In October, Fleetwood Mac reached several new milestones in their acclaimed rock career: Their song “Dreams” reentered the Billboard Hot 100 chart for the first time since its 1977 release. The track reached 8.47 million streams in one week, easily its highest weekly total of all time. And Rumours, the seminal album that includes the song, returned to the Top 40 for the first time since 2013. These numbers were—to name-check another Fleetwood hit—a landslide victory for the band.
They were also an aberration from conventional music industry logic. Usually, such a dramatic spike in an artist’s popularity would result from a deliberate promotional push: an awards-show performance, a tour announcement, an album reissue. However, like every other musical act in 2020, Fleetwood Mac had been relatively dormant; no combination of the famously argumentative group had appeared together all year.
This time, all it took was one man, a skateboard, and a very large bottle of cranberry juice.
On Sept. 25, Idaho warehouse worker Nathan Apodaca had uploaded to TikTok a 23-second video of his morning commute: a leisurely skateboard ride down a quiet highway, soundtracked by “Dreams,” which he lip-synced when not swigging from a jug of Ocean Spray. The serenely joyful clip instantly went viral on the video-sharing platform: By the end of the first day, it had been viewed a million times. Within two weeks, his original video and the nearly 135,000 homages and reactions that other TikTokers had uploaded had reached a total 494.3 million views. Fleetwood Mac was storming the charts again, and band drummer Mick Fleetwood had even joined TikTok to recreate the video himself, down to the skateboard and the juice. (Within a few more weeks, his bandmates Stevie Nicks and Lindsey Buckingham released their own tributes to Apodaca on TikTok, too.) Fleetwood also surprised Apodaca with a FaceTime chat.
“The video blew the song up. I told Nathan, ‘You know, Fleetwood Mac owes you big time,’” said Fleetwood. “I think this has been super great, and it’s become an education for me.”
A lucrative education, at that. Even in the era of Spotify, when each stream of a song can earn the artist a fraction of a penny, over 8 million plays adds black to a balance sheet. Apodaca’s video and Fleetwood Mac’s resurgence spread as a feel-good story in a year of hardship, especially when the previously homeless Apodaca (whose handle is 420doggface208 on the app) received enough from promotions and fan donations to buy a house. A few months later, TikTok released its first Year In Music report, which trumpeted Apodaca and Fleetwood Mac’s story and other successes on the platform, including the more than 70 artists who signed to major labels after going viral on TikTok, and the 176 songs with videos that surpassed 1 billion views.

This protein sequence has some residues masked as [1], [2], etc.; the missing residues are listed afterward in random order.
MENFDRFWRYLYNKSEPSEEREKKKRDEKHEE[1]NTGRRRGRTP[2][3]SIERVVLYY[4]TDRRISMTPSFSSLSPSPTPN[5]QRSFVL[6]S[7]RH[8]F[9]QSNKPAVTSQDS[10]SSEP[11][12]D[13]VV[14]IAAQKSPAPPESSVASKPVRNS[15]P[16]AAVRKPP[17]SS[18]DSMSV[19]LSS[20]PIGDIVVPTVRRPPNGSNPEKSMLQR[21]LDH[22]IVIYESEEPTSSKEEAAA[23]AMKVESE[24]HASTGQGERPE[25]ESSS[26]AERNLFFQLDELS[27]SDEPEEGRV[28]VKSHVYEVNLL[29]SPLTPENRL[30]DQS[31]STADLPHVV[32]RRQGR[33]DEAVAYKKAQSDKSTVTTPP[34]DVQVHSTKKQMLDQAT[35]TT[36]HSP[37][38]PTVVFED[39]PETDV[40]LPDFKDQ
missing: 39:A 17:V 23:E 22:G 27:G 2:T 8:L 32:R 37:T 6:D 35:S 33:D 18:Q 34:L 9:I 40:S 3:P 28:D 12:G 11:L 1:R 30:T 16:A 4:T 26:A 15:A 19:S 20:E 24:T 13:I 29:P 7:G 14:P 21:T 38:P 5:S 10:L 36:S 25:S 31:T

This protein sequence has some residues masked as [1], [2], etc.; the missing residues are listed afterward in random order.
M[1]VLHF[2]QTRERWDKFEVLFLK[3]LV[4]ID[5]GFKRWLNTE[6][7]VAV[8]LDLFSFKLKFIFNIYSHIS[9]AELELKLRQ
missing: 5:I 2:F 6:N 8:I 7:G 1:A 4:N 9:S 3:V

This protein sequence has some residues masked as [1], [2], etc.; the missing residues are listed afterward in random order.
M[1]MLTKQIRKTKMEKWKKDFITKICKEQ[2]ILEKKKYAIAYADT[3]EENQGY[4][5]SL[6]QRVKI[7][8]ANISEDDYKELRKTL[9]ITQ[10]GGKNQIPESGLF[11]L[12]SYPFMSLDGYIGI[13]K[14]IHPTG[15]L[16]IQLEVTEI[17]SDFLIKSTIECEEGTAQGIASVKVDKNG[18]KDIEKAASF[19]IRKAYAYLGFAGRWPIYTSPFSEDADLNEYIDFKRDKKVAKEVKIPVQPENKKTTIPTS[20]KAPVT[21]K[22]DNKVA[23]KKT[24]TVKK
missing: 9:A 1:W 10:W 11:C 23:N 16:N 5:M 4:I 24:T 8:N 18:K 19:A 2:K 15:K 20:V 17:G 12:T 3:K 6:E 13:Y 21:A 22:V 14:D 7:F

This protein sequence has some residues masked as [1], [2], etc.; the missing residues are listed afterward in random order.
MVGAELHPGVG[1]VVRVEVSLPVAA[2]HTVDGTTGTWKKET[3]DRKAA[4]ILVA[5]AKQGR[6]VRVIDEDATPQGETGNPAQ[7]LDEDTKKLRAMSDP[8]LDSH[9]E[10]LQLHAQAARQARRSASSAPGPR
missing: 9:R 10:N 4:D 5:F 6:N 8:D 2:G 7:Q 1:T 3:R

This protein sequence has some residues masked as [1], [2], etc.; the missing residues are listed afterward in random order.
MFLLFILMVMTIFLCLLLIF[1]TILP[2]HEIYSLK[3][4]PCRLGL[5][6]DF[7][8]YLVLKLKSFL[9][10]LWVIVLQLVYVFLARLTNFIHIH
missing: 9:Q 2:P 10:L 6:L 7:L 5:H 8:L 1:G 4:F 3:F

For a music industry hobbled by a year of shuttered festivals, silent clubs, and canceled recording sessions—an industry that had generally been financially imperiled and uncertain since the invention of Napster—this was yet more evidence of the growing impact of TikTok on the music industry. Three short years after its debut in America, the Chinese-owned app could have been relegated to Gen Z teens who embraced the dance fads and quirky memes that quickly dominated the platform. Instead, TikTok is now considered by many to be a major player in music, with the power to reinvent the path to stardom and upset the long-held power imbalance between artists and executives. But beneath the beats, TikTok has a complex financial structure and formula for popularity that artists and industry insiders struggle to navigate—and that’s just how the app likes it.
Four years ago, almost no one in America had heard of TikTok. It’s the international version of a Chinese video-sharing app called Douyin, which debuted in 2016 in China and is still used in the country. (Douyin and TikTok have similar features but different servers, and they do not share content, which helped TikTok shrug off the Trump administration’s attempted ban on the app last fall.) The platform allows users to upload videos up to 60 seconds long that loop automatically, and offers a host of in-app editing tools along with a seemingly infinite catalog of songs that users can easily add to their visuals.
TikTok launched in 2017 and became available worldwide in 2018, after the Chinese company Bytedance purchased the moderately popular lip-syncing app Musical.ly and folded it into TikTok. TikTok was quickly embraced by teenagers in the US because of its irreverent tone and easy interface for uploading and sharing, and it spawned many trends among them: Early users (or “creators,” in TikTok parlance) busted moves to “Baby Shark,” lip-synced to Japanese pop, and pet their cats in rhythm with a British indie-pop song about shrimp. The platform itself makes money through advertising, in-app purchases, content licensing deals, and more.